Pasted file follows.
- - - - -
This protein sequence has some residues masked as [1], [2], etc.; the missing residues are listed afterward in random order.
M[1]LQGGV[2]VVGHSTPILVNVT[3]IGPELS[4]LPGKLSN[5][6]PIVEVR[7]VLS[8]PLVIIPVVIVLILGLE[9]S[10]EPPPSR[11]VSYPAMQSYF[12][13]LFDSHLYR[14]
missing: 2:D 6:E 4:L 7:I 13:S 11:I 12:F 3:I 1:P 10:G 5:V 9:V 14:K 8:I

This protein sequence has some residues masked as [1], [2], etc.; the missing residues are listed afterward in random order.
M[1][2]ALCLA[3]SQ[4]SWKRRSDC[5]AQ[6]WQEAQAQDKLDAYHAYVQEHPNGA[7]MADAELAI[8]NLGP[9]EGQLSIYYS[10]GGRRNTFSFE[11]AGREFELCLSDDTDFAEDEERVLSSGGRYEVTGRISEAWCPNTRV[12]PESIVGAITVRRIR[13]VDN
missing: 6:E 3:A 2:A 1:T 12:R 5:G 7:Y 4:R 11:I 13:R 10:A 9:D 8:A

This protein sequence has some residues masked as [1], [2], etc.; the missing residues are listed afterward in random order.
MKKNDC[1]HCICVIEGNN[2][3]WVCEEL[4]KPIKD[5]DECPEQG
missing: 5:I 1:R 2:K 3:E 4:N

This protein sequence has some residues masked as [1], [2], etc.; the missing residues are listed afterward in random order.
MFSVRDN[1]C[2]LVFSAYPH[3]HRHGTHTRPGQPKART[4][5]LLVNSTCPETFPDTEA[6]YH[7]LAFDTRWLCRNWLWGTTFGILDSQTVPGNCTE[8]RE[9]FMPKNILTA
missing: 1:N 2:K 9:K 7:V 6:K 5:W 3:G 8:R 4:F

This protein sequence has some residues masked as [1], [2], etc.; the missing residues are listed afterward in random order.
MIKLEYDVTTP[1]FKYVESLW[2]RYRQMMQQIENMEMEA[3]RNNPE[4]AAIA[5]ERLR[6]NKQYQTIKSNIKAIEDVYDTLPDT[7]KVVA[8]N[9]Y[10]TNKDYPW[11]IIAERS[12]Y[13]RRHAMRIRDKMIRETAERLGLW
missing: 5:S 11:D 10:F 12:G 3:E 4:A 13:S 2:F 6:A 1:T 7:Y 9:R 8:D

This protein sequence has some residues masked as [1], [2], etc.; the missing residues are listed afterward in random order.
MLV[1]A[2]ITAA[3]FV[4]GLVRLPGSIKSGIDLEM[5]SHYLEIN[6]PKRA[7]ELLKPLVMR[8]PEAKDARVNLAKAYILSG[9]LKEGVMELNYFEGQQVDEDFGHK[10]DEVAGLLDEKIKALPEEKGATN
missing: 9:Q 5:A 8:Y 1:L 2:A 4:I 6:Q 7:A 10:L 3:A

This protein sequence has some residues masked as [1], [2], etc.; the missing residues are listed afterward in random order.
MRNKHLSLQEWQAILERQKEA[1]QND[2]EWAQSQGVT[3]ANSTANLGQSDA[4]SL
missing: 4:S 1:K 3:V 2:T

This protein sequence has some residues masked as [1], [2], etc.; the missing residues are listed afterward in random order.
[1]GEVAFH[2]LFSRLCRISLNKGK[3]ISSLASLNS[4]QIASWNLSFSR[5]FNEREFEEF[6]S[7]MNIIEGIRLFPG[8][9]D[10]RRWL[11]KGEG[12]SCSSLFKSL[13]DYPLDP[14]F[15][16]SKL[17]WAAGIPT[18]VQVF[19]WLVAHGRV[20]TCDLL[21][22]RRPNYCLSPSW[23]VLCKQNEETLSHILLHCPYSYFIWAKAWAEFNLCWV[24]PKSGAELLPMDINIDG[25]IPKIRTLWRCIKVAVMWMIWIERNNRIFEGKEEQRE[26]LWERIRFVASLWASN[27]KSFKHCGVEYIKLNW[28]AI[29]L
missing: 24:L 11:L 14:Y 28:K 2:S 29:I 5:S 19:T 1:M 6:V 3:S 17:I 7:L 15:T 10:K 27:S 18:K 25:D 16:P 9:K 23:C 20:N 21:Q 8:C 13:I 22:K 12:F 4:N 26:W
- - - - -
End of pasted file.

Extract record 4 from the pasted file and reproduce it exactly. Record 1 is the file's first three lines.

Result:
This protein sequence has some residues masked as [1], [2], etc.; the missing residues are listed afterward in random order.
MFSVRDN[1]C[2]LVFSAYPH[3]HRHGTHTRPGQPKART[4][5]LLVNSTCPETFPDTEA[6]YH[7]LAFDTRWLCRNWLWGTTFGILDSQTVPGNCTE[8]RE[9]FMPKNILTA
missing: 1:N 2:K 9:K 7:V 6:K 5:W 3:G 8:R 4:F